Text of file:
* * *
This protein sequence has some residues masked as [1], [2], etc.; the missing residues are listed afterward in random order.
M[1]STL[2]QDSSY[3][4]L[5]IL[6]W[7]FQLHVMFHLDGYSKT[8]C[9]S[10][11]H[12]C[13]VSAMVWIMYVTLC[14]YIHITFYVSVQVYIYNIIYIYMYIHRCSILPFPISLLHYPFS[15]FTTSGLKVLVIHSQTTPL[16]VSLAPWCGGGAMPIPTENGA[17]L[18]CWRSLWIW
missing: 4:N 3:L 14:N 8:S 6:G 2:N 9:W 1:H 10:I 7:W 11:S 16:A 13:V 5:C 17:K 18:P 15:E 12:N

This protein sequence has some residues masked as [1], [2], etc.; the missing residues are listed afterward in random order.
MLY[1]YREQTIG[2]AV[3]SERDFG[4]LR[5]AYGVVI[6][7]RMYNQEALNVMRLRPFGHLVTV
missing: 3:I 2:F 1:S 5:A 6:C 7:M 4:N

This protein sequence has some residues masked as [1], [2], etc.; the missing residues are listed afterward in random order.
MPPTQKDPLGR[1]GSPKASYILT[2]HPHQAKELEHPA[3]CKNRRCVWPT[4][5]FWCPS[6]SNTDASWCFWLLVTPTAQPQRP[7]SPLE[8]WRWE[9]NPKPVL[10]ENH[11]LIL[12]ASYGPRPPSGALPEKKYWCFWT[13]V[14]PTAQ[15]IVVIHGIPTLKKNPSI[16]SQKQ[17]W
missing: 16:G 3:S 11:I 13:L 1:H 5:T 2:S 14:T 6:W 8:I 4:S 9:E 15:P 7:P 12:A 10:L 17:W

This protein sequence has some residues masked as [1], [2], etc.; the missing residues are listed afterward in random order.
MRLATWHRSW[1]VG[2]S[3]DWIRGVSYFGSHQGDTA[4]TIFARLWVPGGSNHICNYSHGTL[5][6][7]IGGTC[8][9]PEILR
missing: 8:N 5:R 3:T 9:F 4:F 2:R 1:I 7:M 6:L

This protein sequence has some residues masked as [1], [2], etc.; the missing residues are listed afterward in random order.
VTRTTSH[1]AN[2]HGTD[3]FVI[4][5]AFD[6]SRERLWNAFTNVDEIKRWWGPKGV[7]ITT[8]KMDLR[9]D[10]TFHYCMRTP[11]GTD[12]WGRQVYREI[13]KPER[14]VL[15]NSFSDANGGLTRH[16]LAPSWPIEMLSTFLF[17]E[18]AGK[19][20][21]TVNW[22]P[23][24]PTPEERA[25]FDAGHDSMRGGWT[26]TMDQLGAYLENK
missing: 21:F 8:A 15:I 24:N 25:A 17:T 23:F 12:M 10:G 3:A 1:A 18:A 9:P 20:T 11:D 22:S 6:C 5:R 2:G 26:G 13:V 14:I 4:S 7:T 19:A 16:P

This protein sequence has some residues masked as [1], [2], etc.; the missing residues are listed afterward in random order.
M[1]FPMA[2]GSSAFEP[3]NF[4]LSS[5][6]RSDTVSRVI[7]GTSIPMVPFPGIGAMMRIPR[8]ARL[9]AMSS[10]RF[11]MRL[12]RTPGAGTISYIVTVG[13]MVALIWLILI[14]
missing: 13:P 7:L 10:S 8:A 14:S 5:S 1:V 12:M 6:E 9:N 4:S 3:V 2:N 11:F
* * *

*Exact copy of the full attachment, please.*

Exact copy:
This protein sequence has some residues masked as [1], [2], etc.; the missing residues are listed afterward in random order.
M[1]STL[2]QDSSY[3][4]L[5]IL[6]W[7]FQLHVMFHLDGYSKT[8]C[9]S[10][11]H[12]C[13]VSAMVWIMYVTLC[14]YIHITFYVSVQVYIYNIIYIYMYIHRCSILPFPISLLHYPFS[15]FTTSGLKVLVIHSQTTPL[16]VSLAPWCGGGAMPIPTENGA[17]L[18]CWRSLWIW
missing: 4:N 3:L 14:N 8:S 6:G 2:N 9:W 1:H 10:I 7:W 11:S 16:A 13:V 5:C 17:K 18:P 15:E 12:N

This protein sequence has some residues masked as [1], [2], etc.; the missing residues are listed afterward in random order.
MLY[1]YREQTIG[2]AV[3]SERDFG[4]LR[5]AYGVVI[6][7]RMYNQEALNVMRLRPFGHLVTV
missing: 3:I 2:F 1:S 5:A 6:C 7:M 4:N

This protein sequence has some residues masked as [1], [2], etc.; the missing residues are listed afterward in random order.
MPPTQKDPLGR[1]GSPKASYILT[2]HPHQAKELEHPA[3]CKNRRCVWPT[4][5]FWCPS[6]SNTDASWCFWLLVTPTAQPQRP[7]SPLE[8]WRWE[9]NPKPVL[10]ENH[11]LIL[12]ASYGPRPPSGALPEKKYWCFWT[13]V[14]PTAQ[15]IVVIHGIPTLKKNPSI[16]SQKQ[17]W
missing: 16:G 3:S 11:I 13:L 1:H 5:T 2:S 14:T 6:W 8:I 4:S 9:E 15:P 7:P 12:A 10:L 17:W

This protein sequence has some residues masked as [1], [2], etc.; the missing residues are listed afterward in random order.
MRLATWHRSW[1]VG[2]S[3]DWIRGVSYFGSHQGDTA[4]TIFARLWVPGGSNHICNYSHGTL[5][6][7]IGGTC[8][9]PEILR
missing: 8:N 5:R 3:T 9:F 4:F 2:R 1:I 7:M 6:L

This protein sequence has some residues masked as [1], [2], etc.; the missing residues are listed afterward in random order.
VTRTTSH[1]AN[2]HGTD[3]FVI[4][5]AFD[6]SRERLWNAFTNVDEIKRWWGPKGV[7]ITT[8]KMDLR[9]D[10]TFHYCMRTP[11]GTD[12]WGRQVYREI[13]KPER[14]VL[15]NSFSDANGGLTRH[16]LAPSWPIEMLSTFLF[17]E[18]AGK[19][20][21]TVNW[22]P[23][24]PTPEERA[25]FDAGHDSMRGGWT[26]TMDQLGAYLENK
missing: 21:F 8:A 15:I 24:N 25:A 17:T 23:F 12:M 10:G 3:A 1:A 18:A 9:P 20:T 11:D 22:S 6:C 5:R 2:G 26:G 13:V 14:I 4:S 7:T 19:A 16:P

This protein sequence has some residues masked as [1], [2], etc.; the missing residues are listed afterward in random order.
M[1]FPMA[2]GSSAFEP[3]NF[4]LSS[5][6]RSDTVSRVI[7]GTSIPMVPFPGIGAMMRIPR[8]ARL[9]AMSS[10]RF[11]MRL[12]RTPGAGTISYIVTVG[13]MVALIWLILI[14]
missing: 13:P 7:L 10:S 8:A 14:S 5:S 1:V 12:M 6:E 9:N 4:S 3:V 2:N 11:F